With the closing of the 2012 Summer Olympics in London, many citizens across the world have delved deeper into the training necessary to prepare athletes for competition. U.S. bobsledder Steve Holcomb expands on the difficulties of bobsledding and ho
September 21, 2012 (Newswire) - Whether it is the Summer Olympics, Winter Olympics or Paralympics, spectators across the world agree that the level of physical prowess among participating athletes is a rare achievement. While some sports may seem to get more media coverage than others, a recent article from News.com.au highlights the challenges behind the popular winter sport of bobsledding. As an American bobsledding champion who took home the gold, alongside his team, during the 2010 Winter Olympics, Steven Holcomb comments on the challenges of the sport and its place in athleticism.
The article takes readers back to a time when bobsledding was gaining media attention; during the late 1980s, many were critical of the Jamaican bobsled team due to their lack of familiarity with snow. It discusses the popular film Cool Runnings that, although comical, gave audiences a rare look into some of the challenges that the Jamaican athletes faced when adapting to the wintery sport. In an effort to understand these challenges firsthand, the article's author, Jim Clash of AskMen, convinced the US Bobsled & Skeleton Federation to let him bobsled down "one of the world's toughest bobsled tracks" in Lack Placid, N.Y.
Steve Holcomb commends Clash for taking the initiative to gain insight into the sport, but notes that it is not for everyone. After his run, Clash comments that "It was the most violent physical pounding I had ever endured." He adds that when spectators watch these athletes on TV, athletes make the feat looks much easier than it actually is. Steve Holcomb comments on this common misperception, "It's the same story over and over. I meet somebody and they tell me how easy bobsledding is, or give some line like 'yeah, I could do that.' But when they sit in the sled for the first time, their tune always changes. Trust me, if it was easy, everybody would do it. One of my favorite things to do is to give people rides down the track. They always have a new respect for the sport once they hit 80mph and pull 6 G's."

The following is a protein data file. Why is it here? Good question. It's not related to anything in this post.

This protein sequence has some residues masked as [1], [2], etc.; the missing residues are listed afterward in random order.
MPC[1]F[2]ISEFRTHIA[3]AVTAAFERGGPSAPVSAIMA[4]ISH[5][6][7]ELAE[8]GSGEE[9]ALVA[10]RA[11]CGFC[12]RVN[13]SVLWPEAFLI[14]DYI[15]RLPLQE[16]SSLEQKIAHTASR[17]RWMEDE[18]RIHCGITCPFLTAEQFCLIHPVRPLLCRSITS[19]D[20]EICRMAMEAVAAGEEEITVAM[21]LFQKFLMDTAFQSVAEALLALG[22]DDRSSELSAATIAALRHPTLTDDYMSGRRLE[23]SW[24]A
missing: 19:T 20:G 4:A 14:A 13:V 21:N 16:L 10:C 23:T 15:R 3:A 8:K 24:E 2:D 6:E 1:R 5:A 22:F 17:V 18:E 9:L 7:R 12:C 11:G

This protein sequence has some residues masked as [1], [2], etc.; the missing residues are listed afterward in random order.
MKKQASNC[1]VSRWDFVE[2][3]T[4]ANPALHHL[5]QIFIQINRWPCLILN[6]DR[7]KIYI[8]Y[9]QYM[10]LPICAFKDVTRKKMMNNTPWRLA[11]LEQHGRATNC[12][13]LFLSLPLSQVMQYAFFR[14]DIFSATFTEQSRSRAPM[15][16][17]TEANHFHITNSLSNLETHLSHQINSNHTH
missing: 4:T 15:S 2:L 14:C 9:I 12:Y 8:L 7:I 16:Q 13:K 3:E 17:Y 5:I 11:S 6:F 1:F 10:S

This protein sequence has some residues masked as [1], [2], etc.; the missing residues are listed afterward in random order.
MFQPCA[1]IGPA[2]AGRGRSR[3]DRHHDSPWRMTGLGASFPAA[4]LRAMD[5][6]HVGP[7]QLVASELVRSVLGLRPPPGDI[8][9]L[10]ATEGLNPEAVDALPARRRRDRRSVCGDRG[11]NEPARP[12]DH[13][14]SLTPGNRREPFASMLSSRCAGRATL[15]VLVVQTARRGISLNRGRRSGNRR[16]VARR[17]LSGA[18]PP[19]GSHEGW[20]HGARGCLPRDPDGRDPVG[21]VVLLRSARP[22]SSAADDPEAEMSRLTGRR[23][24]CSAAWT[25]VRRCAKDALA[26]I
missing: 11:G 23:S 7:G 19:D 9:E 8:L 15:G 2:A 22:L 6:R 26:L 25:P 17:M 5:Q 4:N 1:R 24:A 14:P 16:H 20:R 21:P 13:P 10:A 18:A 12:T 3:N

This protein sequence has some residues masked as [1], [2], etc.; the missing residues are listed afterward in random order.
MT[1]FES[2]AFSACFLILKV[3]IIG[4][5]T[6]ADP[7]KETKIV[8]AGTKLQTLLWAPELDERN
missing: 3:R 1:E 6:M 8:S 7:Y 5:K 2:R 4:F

Before winning gold, Steve Holcomb had to overcome a rare, yet debilitating eye disease known as Keratoconus. Although he was able to repair his vision through the innovative C3-R treatment, he recalls the additional challenges the impairment presented in terms of his athletic performance. Today, however, Steve Holcomb chooses to reflect on the end result of all the determination and hard work that he and his team had to display. He concludes, "I'm glad we were able to put bobsledding back on the map. Winning the Gold in Vancouver was the greatest moment of my life; I wouldn't trade it for anything."
Steven Holcomb is an American bobsledding champion who helped the American bobsled team win a gold medal at the 2010 Winter Olympics in Whistler, Canada. Prior to that success, Holcomb faced one of the most challenging problems in his life-overcoming the degenerative eye disease known as Keratoconus. Through an innovative treatment, known as C3-R, Steven Holcomb was able to restore his vision and remain committed to his passion for bobsledding. Before becoming a recognized athlete, Holcomb joined the Utah National Guard in 1999 and served honorably for seven years as a soldier and a combat engineer.